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On the Public Domain: The Value of Free Art

Yesterday I told you about my impossible dream of someday seeing a version of Twilight with vampires in it. And I said all that in the context of a conversation about the public domain.

So what is the public domain? Well, remember way back when we talked about the cost of making money off copyright? I said that, essentially, all copyright really does is give you the luxury of taking your fans to court.

Well…essentially, the public domain is the opposite. A work of art that’s “in the public domain” is free to be infringed-upon by any and all, and nobody gets to sue anyone over it.

Finding Value in Free Art

Does that sound a little crazy? It’s actually how most of human art has been produced.

You see, copyright is a relatively new concept. It started some 300 years ago. Before then, we didn’t have the beneficence of a government-enforced monopoly encouraging artists to pursue mastery and fame. Instead, we had to settle for the work of petty amateurs like Michelangelo, Leonardo da Vinci, John Milton, and Shakespeare.

Artists regularly study each other’s methods, and practice them — recreating styles, effects, characters, even whole scenes. Historically, that’s how new artists learn the fundamentals of their craft.

And it’s quite normal for new fantasy writers to make up stories that are either King Arthur, Robin Hood, or Lord of the Rings. We laugh about it sometimes, poking fun at the more egregious cases like Eragon, but it’s actually a pretty valuable learning experience all around.

Of course, if your story is just a scene-for-scene retelling of a copyrighted work, you’re going to get sued. And if it’s a retelling of one of those public domain works, you won’t be able to sue anybody else. So is a project like that even worth pursuing?

“Free Speech” vs. “Free Beer”

It depends on your goals. If you just want to make a fortune off selling rights (or suing pirates), then the more original your story is, the better.

I don’t know many artists who work that way, though. I know a lot more who’d dive wholeheartedly into a public domain project like that if they had a great idea, resigned to the reality they’ll never make a dime off that work.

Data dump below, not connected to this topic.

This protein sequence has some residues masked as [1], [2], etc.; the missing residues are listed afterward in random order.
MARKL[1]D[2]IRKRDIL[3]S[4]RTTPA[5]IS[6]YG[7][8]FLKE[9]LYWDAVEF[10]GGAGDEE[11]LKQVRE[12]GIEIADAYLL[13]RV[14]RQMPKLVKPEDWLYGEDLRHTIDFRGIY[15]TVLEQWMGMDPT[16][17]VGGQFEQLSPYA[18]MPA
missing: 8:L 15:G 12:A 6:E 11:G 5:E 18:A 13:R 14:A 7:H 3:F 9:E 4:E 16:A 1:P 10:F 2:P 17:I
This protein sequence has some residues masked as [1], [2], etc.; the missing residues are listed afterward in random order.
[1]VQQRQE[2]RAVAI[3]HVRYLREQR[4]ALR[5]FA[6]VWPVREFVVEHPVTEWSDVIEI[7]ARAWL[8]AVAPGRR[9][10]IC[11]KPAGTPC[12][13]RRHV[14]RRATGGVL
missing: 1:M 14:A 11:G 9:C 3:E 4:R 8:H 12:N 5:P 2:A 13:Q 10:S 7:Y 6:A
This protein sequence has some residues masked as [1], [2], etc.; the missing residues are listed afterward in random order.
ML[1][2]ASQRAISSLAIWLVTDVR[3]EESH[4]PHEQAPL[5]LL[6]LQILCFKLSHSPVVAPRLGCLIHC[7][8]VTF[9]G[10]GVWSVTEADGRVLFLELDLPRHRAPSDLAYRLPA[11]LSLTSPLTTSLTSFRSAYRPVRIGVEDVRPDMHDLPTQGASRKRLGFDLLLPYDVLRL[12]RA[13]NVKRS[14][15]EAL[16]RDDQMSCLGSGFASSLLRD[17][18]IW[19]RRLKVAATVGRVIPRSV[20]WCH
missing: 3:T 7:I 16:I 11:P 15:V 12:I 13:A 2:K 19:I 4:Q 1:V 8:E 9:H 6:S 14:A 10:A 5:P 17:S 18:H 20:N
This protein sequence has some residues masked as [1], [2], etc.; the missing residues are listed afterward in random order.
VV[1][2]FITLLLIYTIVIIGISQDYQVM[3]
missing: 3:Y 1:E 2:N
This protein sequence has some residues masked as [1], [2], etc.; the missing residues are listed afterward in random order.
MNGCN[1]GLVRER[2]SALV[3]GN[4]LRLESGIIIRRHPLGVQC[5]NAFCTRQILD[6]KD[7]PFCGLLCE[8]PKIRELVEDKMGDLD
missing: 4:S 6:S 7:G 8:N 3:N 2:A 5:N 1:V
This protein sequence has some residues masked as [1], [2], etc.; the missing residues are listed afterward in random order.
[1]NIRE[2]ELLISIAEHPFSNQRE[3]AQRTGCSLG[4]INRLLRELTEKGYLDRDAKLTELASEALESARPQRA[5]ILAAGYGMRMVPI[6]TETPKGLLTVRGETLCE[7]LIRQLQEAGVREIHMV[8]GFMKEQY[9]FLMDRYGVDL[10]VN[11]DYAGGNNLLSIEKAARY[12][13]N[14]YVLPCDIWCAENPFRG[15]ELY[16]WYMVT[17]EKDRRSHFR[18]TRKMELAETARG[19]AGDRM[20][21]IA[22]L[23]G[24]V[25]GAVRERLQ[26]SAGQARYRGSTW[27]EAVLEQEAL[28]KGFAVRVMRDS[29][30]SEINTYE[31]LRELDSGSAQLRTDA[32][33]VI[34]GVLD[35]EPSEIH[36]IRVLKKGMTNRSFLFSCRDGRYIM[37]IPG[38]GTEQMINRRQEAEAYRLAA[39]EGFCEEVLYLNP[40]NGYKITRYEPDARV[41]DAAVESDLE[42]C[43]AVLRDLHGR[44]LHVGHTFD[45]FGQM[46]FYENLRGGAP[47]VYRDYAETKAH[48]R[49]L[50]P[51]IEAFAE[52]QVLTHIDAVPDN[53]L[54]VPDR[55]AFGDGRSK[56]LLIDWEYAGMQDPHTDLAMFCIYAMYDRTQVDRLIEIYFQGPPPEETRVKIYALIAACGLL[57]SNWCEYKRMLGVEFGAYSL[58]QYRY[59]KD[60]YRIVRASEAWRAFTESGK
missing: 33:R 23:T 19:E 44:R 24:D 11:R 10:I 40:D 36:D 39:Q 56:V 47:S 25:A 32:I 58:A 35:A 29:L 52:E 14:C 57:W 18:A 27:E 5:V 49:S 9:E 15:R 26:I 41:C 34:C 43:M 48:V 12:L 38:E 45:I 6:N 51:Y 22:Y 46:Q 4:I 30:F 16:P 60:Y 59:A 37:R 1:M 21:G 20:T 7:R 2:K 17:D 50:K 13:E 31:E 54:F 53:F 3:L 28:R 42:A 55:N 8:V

There’s no real reason to believe that, though. In fact, there’s a lot of confusion out there about how free art works.

Luckily, the people who’ve been promoting free software for the last couple decades have come up with some great ideas on the topic. One of the things they like to point out is that there’s a difference between “free speech” and “free beer.”

Art in the public domain is free of cumbersome legal restrictions (and, with them, the burdens they place on the creators). That doesn’t mean the creator has to give it away for free, though.

If you walk into a Barnes and Noble looking for A Tale of Two Cities, you’d better expect to pay for it on your way out. That’s a public domain book, and your local bookseller is happy to provide it for the low, low price of $9.99 (same as you’d pay for last year’s Dan Brown paperback sitting on the shelf next to it, which might still be under copyright when your great grandchildren are browsing for something to read during a shuttle ride to Starport Jove).

How to Use Free Art in Your Writing

So where does that leave you, as a writer? It leaves you with a wrenching moral dilemma, is where, but I’m not going to bring that up for a couple weeks yet. I’d prefer to let you enjoy your innocent bliss for a little while longer.

It also leaves you in a place of power, though. Copyright has convinced so many of us that any kind of copying is wrong, and so the bulk of today’s artists are trying to do it with one hand tied behind their backs.

Borrowing technique and style from other artists is how art is done, and there is a tremendous amount of art ready to be borrowed from. Come back tomorrow, and I’ll talk a bit about how to use free art in your writing.

2 Responses to “On the Public Domain: The Value of Free Art”

  1. Bryce says:

    I have been intrigued by your recent posts concerning copyright. You have cited Michelangelo and others as examples of artists who lived free of copyright, but they were commissioned and (poorly) supported by the Medici family or by the Pope, et al. Who will be your Medici?

    • Aaron Pogue says:

      That’s a terribly apt question, Bryce, and the terribly disappointing answer is “read and find out.” Next week I’m doing a series looking at how patronage and mastery worked in the Renaissance, and then I’m ending the month with my brilliant business plan (read “daydream”).

      I don’t like to disappoint, though, so I’ll say a few words more.

      Essentially, my benefactor is the public. At the risk of skirting sacrilege, my Pope is the steady stream of pilgrims, paying their petty tithes. My Medici is the mess of unwashed masses, crowding into the cheap seats to get an afternoon’s entertainment for two shaved pennies.

      We’re cutting out the monastic middle-man and the Medici mediator — or, rather, replacing them with an intermediary that skims a much smaller portion off the top. Which is to say, of course, “the internet.”

      In the end, the money comes from the same place it’s always come from: a purchasing public willingly (gladly) paying for the experience, because they want access to a world made richer by real art.